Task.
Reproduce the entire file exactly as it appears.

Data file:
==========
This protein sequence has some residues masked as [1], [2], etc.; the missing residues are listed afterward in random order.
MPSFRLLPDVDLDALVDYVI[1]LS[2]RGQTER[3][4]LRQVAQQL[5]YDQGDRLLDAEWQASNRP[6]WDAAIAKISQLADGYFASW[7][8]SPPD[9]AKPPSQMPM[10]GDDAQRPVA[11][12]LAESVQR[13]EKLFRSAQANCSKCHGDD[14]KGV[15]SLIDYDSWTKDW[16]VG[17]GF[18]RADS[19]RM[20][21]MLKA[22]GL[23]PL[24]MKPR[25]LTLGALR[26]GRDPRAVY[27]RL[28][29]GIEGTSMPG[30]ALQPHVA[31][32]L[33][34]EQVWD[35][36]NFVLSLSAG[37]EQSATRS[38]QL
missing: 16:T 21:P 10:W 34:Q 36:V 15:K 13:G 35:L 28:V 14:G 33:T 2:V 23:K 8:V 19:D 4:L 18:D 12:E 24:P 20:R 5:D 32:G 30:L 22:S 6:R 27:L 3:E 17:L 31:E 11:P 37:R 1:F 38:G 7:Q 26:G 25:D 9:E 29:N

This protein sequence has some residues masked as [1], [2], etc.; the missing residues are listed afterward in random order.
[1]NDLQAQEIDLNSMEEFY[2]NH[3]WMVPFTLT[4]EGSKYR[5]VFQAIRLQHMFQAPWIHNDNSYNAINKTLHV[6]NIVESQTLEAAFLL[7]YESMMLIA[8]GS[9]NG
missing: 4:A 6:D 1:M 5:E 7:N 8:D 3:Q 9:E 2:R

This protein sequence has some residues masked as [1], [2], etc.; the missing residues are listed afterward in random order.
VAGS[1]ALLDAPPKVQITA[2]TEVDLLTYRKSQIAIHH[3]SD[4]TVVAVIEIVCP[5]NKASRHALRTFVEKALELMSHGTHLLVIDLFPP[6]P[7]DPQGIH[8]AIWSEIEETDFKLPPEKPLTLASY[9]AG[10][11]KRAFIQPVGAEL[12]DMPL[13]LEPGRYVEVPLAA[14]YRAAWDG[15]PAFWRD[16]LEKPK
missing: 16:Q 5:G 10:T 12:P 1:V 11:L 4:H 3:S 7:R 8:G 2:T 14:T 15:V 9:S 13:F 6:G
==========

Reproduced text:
This protein sequence has some residues masked as [1], [2], etc.; the missing residues are listed afterward in random order.
MPSFRLLPDVDLDALVDYVI[1]LS[2]RGQTER[3][4]LRQVAQQL[5]YDQGDRLLDAEWQASNRP[6]WDAAIAKISQLADGYFASW[7][8]SPPD[9]AKPPSQMPM[10]GDDAQRPVA[11][12]LAESVQR[13]EKLFRSAQANCSKCHGDD[14]KGV[15]SLIDYDSWTKDW[16]VG[17]GF[18]RADS[19]RM[20][21]MLKA[22]GL[23]PL[24]MKPR[25]LTLGALR[26]GRDPRAVY[27]RL[28][29]GIEGTSMPG[30]ALQPHVA[31][32]L[33][34]EQVWD[35][36]NFVLSLSAG[37]EQSATRS[38]QL
missing: 16:T 21:P 10:W 34:Q 36:V 15:K 13:G 35:L 28:V 14:G 33:T 2:V 23:K 8:V 19:D 4:L 18:D 12:E 24:P 20:R 5:D 32:G 30:L 22:S 6:R 27:L 3:E 17:L 31:E 11:P 37:R 1:F 38:G 7:Q 26:G 25:D 9:E 29:N

This protein sequence has some residues masked as [1], [2], etc.; the missing residues are listed afterward in random order.
[1]NDLQAQEIDLNSMEEFY[2]NH[3]WMVPFTLT[4]EGSKYR[5]VFQAIRLQHMFQAPWIHNDNSYNAINKTLHV[6]NIVESQTLEAAFLL[7]YESMMLIA[8]GS[9]NG
missing: 4:A 6:D 1:M 5:E 7:N 8:D 3:Q 9:E 2:R

This protein sequence has some residues masked as [1], [2], etc.; the missing residues are listed afterward in random order.
VAGS[1]ALLDAPPKVQITA[2]TEVDLLTYRKSQIAIHH[3]SD[4]TVVAVIEIVCP[5]NKASRHALRTFVEKALELMSHGTHLLVIDLFPP[6]P[7]DPQGIH[8]AIWSEIEETDFKLPPEKPLTLASY[9]AG[10][11]KRAFIQPVGAEL[12]DMPL[13]LEPGRYVEVPLAA[14]YRAAWDG[15]PAFWRD[16]LEKPK
missing: 16:Q 5:G 10:T 12:P 1:V 11:L 4:H 3:S 7:R 8:G 2:T 14:T 15:V 9:S 13:F 6:G